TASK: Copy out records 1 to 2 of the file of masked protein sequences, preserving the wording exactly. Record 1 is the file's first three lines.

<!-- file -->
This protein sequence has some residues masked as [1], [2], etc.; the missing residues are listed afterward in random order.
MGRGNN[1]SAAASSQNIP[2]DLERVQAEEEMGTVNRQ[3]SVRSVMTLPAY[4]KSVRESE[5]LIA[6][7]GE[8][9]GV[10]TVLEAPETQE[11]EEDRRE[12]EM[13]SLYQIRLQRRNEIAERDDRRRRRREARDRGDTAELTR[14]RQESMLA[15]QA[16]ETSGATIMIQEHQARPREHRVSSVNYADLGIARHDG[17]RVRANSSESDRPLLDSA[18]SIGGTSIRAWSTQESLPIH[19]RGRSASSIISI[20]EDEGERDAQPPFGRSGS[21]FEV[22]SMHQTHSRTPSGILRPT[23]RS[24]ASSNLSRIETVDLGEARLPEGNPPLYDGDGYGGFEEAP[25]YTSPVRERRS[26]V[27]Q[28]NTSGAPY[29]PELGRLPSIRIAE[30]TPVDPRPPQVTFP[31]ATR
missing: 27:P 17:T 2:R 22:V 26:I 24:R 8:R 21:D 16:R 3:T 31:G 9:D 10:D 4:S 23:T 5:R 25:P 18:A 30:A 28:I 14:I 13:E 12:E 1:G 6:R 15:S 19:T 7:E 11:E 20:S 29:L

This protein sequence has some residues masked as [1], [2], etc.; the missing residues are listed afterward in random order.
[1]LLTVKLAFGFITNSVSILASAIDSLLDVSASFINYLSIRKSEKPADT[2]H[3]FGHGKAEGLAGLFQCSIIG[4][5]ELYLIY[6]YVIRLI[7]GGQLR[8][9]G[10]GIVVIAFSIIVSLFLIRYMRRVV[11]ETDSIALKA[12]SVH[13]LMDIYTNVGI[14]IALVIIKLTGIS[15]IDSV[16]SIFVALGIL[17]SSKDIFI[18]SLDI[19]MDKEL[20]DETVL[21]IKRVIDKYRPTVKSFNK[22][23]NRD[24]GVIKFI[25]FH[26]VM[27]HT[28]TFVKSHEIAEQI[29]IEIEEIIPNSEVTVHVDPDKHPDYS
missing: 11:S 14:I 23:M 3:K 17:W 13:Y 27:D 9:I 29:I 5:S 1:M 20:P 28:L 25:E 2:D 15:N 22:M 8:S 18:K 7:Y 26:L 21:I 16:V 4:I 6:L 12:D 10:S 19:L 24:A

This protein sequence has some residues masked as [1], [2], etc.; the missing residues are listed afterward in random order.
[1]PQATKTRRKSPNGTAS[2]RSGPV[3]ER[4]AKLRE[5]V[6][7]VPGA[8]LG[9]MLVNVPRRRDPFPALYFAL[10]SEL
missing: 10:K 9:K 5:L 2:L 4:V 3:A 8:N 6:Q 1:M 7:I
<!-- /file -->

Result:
This protein sequence has some residues masked as [1], [2], etc.; the missing residues are listed afterward in random order.
MGRGNN[1]SAAASSQNIP[2]DLERVQAEEEMGTVNRQ[3]SVRSVMTLPAY[4]KSVRESE[5]LIA[6][7]GE[8][9]GV[10]TVLEAPETQE[11]EEDRRE[12]EM[13]SLYQIRLQRRNEIAERDDRRRRRREARDRGDTAELTR[14]RQESMLA[15]QA[16]ETSGATIMIQEHQARPREHRVSSVNYADLGIARHDG[17]RVRANSSESDRPLLDSA[18]SIGGTSIRAWSTQESLPIH[19]RGRSASSIISI[20]EDEGERDAQPPFGRSGS[21]FEV[22]SMHQTHSRTPSGILRPT[23]RS[24]ASSNLSRIETVDLGEARLPEGNPPLYDGDGYGGFEEAP[25]YTSPVRERRS[26]V[27]Q[28]NTSGAPY[29]PELGRLPSIRIAE[30]TPVDPRPPQVTFP[31]ATR
missing: 27:P 17:T 2:R 22:V 26:I 24:R 8:R 21:D 16:R 3:T 31:G 9:D 10:D 4:S 23:T 5:R 25:P 18:A 30:A 28:I 14:I 13:E 12:E 1:G 6:R 15:S 19:T 7:E 11:E 20:S 29:L

This protein sequence has some residues masked as [1], [2], etc.; the missing residues are listed afterward in random order.
[1]LLTVKLAFGFITNSVSILASAIDSLLDVSASFINYLSIRKSEKPADT[2]H[3]FGHGKAEGLAGLFQCSIIG[4][5]ELYLIY[6]YVIRLI[7]GGQLR[8][9]G[10]GIVVIAFSIIVSLFLIRYMRRVV[11]ETDSIALKA[12]SVH[13]LMDIYTNVGI[14]IALVIIKLTGIS[15]IDSV[16]SIFVALGIL[17]SSKDIFI[18]SLDI[19]MDKEL[20]DETVL[21]IKRVIDKYRPTVKSFNK[22][23]NRD[24]GVIKFI[25]FH[26]VM[27]HT[28]TFVKSHEIAEQI[29]IEIEEIIPNSEVTVHVDPDKHPDYS
missing: 11:S 14:I 23:M 3:K 17:W 13:Y 27:D 9:I 29:I 5:S 1:M 20:P 28:L 25:E 2:D 15:N 22:M 8:S 18:K 7:Y 26:L 21:I 16:V 4:I 6:L 12:D 10:S 19:L 24:A